What are the Best Tips for Baking a Cherry Tart?

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  • Written By: Amanda R. Bell
  • Edited By: R. Halprin
  • Last Modified Date: 22 November 2019
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A cherry tart is a relatively easy baked desert. There are countless recipes for this open-top pie, but the process for baking the cherry tart is typically the same in each. The best tips for baking this classic dessert include baking the tart twice, pricking the bottom of the tart to make sure it doesn’t puff up, using some sort of cream filling, and using fresh, pitted cherries. For presentation purposes, as well as to enhance the flavor of the cherry tart, it’s common for bakers to glaze the cherries and lightly sprinkle sugar over the top.

A cherry tart is actually baked twice, first without the filling and then with it. The cream and cherries, if baked in a raw shell, will typically burn before the shell is finished cooking. Therefore the shell, which is usually made of puff pastry dough, is baked until it is golden brown prior to the tart being filled. This is done by a process known as blind-baking, which involves weighing down the bottom of the shell with beans or some other heavy item so that the bottom does not puff up. Even if making the tart with a graham cracker crust, baking before filling is usually recommended.


Once the shell finishes its first round in the oven, it is then cooled and the bottom is pricked several times with a fork or toothpick to ensure the shell does not puff up once. Doing this is one of the most important aspects of baking a tart. Pastry dough, especially puff pastry, can still rise slightly when it returns to the oven even if it is fully cooked. This rising can produce an uneven tart.

After the bottom of the cherry tart is pricked, it is then filled in two layers. The first is a layer of cream. Cherries are then placed evenly over the top of the cream. The cream is essential in making a cherry tart because this is what rises around the cherries to form a somewhat flat surface. While canned or frozen cherries may work in a pinch, fresh sweet cherries are typically preferred. It is important, however, to pit the cherries before using them, even if the bag claims they have already been pitted. One stray cherry pit can ruin a cherry tart.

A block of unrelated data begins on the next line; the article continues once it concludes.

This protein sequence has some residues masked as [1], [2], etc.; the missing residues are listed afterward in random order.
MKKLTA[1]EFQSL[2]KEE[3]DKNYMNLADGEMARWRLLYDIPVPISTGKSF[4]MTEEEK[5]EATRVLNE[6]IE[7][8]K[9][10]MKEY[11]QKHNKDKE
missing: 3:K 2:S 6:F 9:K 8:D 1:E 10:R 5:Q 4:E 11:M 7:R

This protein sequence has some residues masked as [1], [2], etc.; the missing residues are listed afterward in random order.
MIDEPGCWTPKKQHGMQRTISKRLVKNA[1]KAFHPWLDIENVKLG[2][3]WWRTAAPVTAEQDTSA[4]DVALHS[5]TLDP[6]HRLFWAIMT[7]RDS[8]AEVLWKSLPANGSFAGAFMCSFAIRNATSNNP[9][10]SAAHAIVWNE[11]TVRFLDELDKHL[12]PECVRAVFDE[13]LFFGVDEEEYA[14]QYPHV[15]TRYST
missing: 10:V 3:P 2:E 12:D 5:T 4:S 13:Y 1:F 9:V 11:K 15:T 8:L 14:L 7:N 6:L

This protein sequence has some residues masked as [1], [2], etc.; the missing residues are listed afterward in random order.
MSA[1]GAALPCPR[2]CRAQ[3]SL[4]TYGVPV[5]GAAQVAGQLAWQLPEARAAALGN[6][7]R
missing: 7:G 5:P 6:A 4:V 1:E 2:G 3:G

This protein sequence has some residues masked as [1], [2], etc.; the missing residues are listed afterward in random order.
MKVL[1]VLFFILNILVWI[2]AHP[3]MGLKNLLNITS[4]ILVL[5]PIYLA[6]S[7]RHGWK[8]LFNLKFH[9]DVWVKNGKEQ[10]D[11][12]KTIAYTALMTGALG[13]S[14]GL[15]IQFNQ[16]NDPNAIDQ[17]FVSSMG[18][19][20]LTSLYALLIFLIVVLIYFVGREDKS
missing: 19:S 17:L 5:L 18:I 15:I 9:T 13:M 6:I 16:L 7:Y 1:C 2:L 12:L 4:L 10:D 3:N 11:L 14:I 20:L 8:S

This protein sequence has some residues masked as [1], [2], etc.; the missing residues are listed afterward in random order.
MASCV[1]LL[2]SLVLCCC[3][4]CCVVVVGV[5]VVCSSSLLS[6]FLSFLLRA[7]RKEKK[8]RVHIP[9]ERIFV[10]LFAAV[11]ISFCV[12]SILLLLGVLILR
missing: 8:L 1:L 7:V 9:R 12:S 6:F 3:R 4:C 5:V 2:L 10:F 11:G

Once the tart has completed its second baking, brushing each individual cherry with a glaze will not only enhance the tart’s flavor, but also visually bring the cherries to life. Some bakers also prefer to lightly dust the tart with sugar immediately after it comes out of the oven. This step doesn’t add too much extra sweetness, although it can make the tart that much prettier.


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Post 3

@ddljohn-- Why don't you try putting in the cherries first with the crust?

I'm not an expert on tart but I have a great cherry tart recipe and it calls for the cherries on the bottom and the custard on top. So what happens is that after placing the dough in the pan, I pour the cherries over it and then put it in the oven to bake for 15-20 minutes. The weight of the cherries prevent the crust from rising up. The tart is pulled out when the time is up and the custard is poured on top. It's cooked for another 25 minutes after this.

I recommend this recipe, my tart turns out quite good. If you still have a hard time with the crust, you can always switch to a graham cracker crust. It will still be good.

Post 2

I've been trying to make a perfect cherry tart but I never seem to get the crust right. I'm using puff pastry dough and I do weigh it down with beans before baking, but it still rises. I prick it before adding the custard too, but I can't get an even crust. I'm not sure what I'm doing wrong and I don't know why it's so hard to make a cherry tart!

I have lots of fresh cherries, so I will definitely be making another tart this week and I want to get it right. Can anyone tell me what I'm doing wrong?

Post 1
Cherry tarts are amazing, and the best cherries to use for them is Morello cherries, which are a type of sour cherry. I think sour cherries work better in cherry pies, tarts and cobbler because the flavor is richer and more sophisticated than sweet cherries. There is tartness as well as sweetness.

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